I do NOT think we are going to continue straight up. The Dow is up +1380 points from last Friday's lows. There is a profit-taking day in our future and it could be ugly as market makers try to find support. If we do get a sell off they can temporarily withhold their bids just to see where real support appears. That will then give them an idea of how aggressive to be on the next rebound. I am in buy the dip mode until proven wrong.
Monday's drop was a little worse than I expected. Various reasons were credited with the drop. They ranged from a drop in the ISM to 36.2 and better than a 20-year low. A drop in China's PMI to 38 indicating a sharp contraction. The U.S. National Bureau of Economic Research announcing the U.S. recession actually began in Dec-2007 and lastly a forecast for the Q4 GDP to be the worst since 1982. I am sure all of those things had an impact given the tremendous overbought conditions the five-day rally had produced. Remember, the Brokers had rallied +38% over the prior five days. The Housing sector +35% and banking +30%. The major indexes were up 10-16% in just a week. Month end buying had pushed the indexes to resistance and the markets were poised for a letdown. What a letdown we got! As we entered a new month those trailing stops and sell programs were all factors in the drop but I really think it had a lot to do with the market makers testing support. After a big gain in a volatile market they need to let the system flush to see where big money comes in to buy stock. They got their test and the markets rebounded on Tuesday. The news on Tuesday was not any better and in some cases it was worse.
The Dow found support on Monday at 8150 and that same level was tested again on Tuesday afternoon and held. This is a critical point that should not be ignored. They tried to flush the system again with several sell programs on Friday and buyers again showed up to defend 8150. That gives the Dow a two-day support level that we can use for future planning. As long as 8150 holds we are good to go. If it breaks it would be a clear indication we may retest 7500. Of course just holding over 8150 is not the answer. The Dow needs to continue to higher over 8800 and eventually 9000 to really attract buyers from the sidelines. Traders are so shell shocked the majority are afraid to move back into the market. A move over 9000 would help rebuild their confidence. I have heard a lot of negativity over the last couple days about a possible dip to 6000. It is entirely possible but the market will have to turn a lot more negative to do it. I said I was a dip buyer until proven wrong. Dow 8150 has now emerged as our long/short indicator. Buy the dip to 8150, go flat or short below that level.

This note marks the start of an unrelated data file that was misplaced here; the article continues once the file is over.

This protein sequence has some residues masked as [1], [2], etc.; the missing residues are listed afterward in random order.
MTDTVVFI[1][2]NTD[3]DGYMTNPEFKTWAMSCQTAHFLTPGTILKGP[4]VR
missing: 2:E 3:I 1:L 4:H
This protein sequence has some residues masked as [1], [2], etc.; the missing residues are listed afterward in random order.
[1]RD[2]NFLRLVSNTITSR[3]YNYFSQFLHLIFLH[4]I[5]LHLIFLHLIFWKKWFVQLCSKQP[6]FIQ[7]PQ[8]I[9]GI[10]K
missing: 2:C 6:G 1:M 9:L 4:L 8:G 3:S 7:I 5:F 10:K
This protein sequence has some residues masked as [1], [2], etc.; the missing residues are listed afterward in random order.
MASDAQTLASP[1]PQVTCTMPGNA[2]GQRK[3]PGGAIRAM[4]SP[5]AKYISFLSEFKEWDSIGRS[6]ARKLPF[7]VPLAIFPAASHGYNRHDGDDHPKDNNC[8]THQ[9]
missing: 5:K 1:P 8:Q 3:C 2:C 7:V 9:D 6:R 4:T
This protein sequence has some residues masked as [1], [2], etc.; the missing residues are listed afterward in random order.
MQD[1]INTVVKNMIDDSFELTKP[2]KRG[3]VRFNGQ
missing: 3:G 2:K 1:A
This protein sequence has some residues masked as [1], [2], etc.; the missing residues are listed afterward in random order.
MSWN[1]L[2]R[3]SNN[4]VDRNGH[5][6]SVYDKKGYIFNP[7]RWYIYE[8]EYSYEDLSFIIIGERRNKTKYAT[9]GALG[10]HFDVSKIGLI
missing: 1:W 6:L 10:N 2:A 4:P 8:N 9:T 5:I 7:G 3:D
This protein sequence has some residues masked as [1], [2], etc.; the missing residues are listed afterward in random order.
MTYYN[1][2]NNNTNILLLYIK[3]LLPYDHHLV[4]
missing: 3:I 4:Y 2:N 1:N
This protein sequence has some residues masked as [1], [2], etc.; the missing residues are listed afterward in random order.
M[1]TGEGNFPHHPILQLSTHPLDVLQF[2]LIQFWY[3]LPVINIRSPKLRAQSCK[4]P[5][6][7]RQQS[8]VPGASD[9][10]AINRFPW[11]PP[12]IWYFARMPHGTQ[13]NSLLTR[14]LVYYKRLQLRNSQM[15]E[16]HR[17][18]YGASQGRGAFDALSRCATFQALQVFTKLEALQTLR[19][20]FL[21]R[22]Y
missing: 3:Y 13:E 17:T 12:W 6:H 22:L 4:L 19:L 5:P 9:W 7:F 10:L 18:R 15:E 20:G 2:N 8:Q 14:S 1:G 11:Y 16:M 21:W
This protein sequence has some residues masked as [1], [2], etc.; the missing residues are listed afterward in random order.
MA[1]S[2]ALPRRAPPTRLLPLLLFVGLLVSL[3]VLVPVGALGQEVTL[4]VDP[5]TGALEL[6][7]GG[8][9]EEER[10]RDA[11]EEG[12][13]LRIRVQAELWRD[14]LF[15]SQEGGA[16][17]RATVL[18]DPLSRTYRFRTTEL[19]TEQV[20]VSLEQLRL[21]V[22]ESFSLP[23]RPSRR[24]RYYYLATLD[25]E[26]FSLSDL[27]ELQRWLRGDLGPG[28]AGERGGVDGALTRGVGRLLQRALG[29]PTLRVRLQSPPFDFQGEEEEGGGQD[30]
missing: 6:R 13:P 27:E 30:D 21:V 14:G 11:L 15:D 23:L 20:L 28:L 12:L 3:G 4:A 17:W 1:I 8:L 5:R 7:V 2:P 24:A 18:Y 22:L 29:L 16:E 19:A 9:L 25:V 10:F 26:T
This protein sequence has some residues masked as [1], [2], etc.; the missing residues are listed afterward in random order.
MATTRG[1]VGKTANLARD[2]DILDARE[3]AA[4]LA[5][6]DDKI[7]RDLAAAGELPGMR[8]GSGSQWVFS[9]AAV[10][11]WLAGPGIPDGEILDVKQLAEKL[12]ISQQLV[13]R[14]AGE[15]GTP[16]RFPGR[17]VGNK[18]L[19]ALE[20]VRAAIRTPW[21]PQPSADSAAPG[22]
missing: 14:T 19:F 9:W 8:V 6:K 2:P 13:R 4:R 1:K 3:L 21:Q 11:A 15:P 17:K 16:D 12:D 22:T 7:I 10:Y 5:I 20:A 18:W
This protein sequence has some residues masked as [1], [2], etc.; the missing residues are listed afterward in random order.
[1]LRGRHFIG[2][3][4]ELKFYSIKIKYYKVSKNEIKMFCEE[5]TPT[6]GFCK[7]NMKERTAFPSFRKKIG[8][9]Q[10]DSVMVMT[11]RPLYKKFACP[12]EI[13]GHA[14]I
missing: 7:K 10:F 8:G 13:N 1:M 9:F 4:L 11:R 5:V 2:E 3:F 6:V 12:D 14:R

If you look carefully at the market statistics table at the beginning of this commentary you will notice the advancing volume today was 8:1 over declining with nearly 5000 issues moving higher. Granted we were seriously oversold at Monday's close but buying interest did return in volume.
The Dow and S&P returned exactly to initial resistance at 8450 and 850. There were several attempts to move over those levels and those attempts failed. This is the cautionary sentence. Just because we rebounded on Tuesday we are not out of the woods yet. Both indexes need to overcome that initial resistance and begin moving higher before bullish sentiment can recover. The S&P did not quite equal its 815 low from Monday with a dip to 820 today but 850 was still a solid top.
The Nasdaq was a carbon copy of the Dow and S&P with support appearing at 1400 and resistance at 1450. With RIMM's losses being offset by Apple's gains we saw fractional gains by the other big cap techs helping to push the Nasdaq to a +51 point gain. Techs are still under pressure from the daily downgrades and profit warnings and I expect them to continue to be the weakest link.
The Russell was crushed on Monday with a -12% drop to support at 420. Today's +25 point rebound, like the other indexes, was right to resistance and no higher. The key levels are 420 and 450 on the Russell. Over 450 my bullishness would increase and under 420 I would be looking at shorts. Fund managers pushed the Russell higher going into month end and those stocks in favor before Thanksgiving were tossed with the remaining turkey scraps on Monday. Still, like the Dow it gives us a clear picture of where we want to exit any longs bought on the dip.
Critical levels for the rest of the week are Dow 8150, 8800 and Russell 420, 450. Stay long over the high bar and short under the low bar. Beware the Fed Beige book on Wednesday and Non-Farm Payrolls on Friday.